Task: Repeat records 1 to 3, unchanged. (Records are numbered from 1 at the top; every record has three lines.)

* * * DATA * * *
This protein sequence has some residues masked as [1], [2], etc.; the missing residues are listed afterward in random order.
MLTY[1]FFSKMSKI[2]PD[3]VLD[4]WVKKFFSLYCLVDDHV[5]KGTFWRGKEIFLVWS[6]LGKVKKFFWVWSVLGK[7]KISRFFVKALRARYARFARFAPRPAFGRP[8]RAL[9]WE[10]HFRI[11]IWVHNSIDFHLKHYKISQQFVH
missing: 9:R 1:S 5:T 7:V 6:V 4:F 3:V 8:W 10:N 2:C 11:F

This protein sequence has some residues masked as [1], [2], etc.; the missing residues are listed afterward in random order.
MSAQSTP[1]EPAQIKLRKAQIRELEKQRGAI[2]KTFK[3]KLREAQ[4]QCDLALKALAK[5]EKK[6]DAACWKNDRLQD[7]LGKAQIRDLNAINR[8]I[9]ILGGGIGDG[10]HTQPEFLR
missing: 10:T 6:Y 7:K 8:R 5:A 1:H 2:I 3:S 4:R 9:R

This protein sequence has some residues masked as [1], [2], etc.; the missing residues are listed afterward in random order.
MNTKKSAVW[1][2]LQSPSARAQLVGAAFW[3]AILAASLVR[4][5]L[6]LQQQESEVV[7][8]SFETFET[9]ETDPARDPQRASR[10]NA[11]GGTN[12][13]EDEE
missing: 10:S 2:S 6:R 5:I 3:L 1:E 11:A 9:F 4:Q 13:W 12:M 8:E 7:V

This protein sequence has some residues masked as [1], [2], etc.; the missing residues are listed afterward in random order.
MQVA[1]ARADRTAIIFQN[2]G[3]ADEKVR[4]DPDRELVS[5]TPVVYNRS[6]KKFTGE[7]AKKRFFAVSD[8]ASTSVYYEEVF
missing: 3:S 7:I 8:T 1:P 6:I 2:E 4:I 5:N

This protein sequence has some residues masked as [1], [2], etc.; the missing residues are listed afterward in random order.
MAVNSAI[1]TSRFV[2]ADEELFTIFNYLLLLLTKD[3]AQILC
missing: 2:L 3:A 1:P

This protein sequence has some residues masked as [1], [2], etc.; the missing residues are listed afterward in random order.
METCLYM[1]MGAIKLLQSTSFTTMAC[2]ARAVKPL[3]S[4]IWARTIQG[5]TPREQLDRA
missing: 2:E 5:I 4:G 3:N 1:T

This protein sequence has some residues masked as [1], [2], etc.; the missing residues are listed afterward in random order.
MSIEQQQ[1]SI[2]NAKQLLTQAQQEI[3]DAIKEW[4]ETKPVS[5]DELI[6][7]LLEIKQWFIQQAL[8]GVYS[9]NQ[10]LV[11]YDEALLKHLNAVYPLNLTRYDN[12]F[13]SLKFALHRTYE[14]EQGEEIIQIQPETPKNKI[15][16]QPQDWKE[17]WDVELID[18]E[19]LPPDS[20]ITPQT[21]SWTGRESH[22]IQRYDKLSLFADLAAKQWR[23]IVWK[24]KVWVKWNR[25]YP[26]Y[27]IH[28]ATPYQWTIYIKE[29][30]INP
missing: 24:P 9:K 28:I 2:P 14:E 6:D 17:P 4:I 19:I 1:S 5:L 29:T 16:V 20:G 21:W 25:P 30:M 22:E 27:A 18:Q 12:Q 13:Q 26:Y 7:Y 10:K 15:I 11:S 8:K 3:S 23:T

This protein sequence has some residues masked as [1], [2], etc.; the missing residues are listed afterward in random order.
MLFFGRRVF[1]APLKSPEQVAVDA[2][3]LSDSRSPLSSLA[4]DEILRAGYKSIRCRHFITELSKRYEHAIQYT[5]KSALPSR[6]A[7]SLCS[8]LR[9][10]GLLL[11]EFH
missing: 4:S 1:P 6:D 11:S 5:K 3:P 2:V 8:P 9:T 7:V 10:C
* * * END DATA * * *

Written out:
This protein sequence has some residues masked as [1], [2], etc.; the missing residues are listed afterward in random order.
MLTY[1]FFSKMSKI[2]PD[3]VLD[4]WVKKFFSLYCLVDDHV[5]KGTFWRGKEIFLVWS[6]LGKVKKFFWVWSVLGK[7]KISRFFVKALRARYARFARFAPRPAFGRP[8]RAL[9]WE[10]HFRI[11]IWVHNSIDFHLKHYKISQQFVH
missing: 9:R 1:S 5:T 7:V 6:V 4:F 3:V 8:W 10:N 2:C 11:F

This protein sequence has some residues masked as [1], [2], etc.; the missing residues are listed afterward in random order.
MSAQSTP[1]EPAQIKLRKAQIRELEKQRGAI[2]KTFK[3]KLREAQ[4]QCDLALKALAK[5]EKK[6]DAACWKNDRLQD[7]LGKAQIRDLNAINR[8]I[9]ILGGGIGDG[10]HTQPEFLR
missing: 10:T 6:Y 7:K 8:R 5:A 1:H 2:I 3:S 4:R 9:R

This protein sequence has some residues masked as [1], [2], etc.; the missing residues are listed afterward in random order.
MNTKKSAVW[1][2]LQSPSARAQLVGAAFW[3]AILAASLVR[4][5]L[6]LQQQESEVV[7][8]SFETFET[9]ETDPARDPQRASR[10]NA[11]GGTN[12][13]EDEE
missing: 10:S 2:S 6:R 5:I 3:L 1:E 11:A 9:F 4:Q 13:W 12:M 8:E 7:V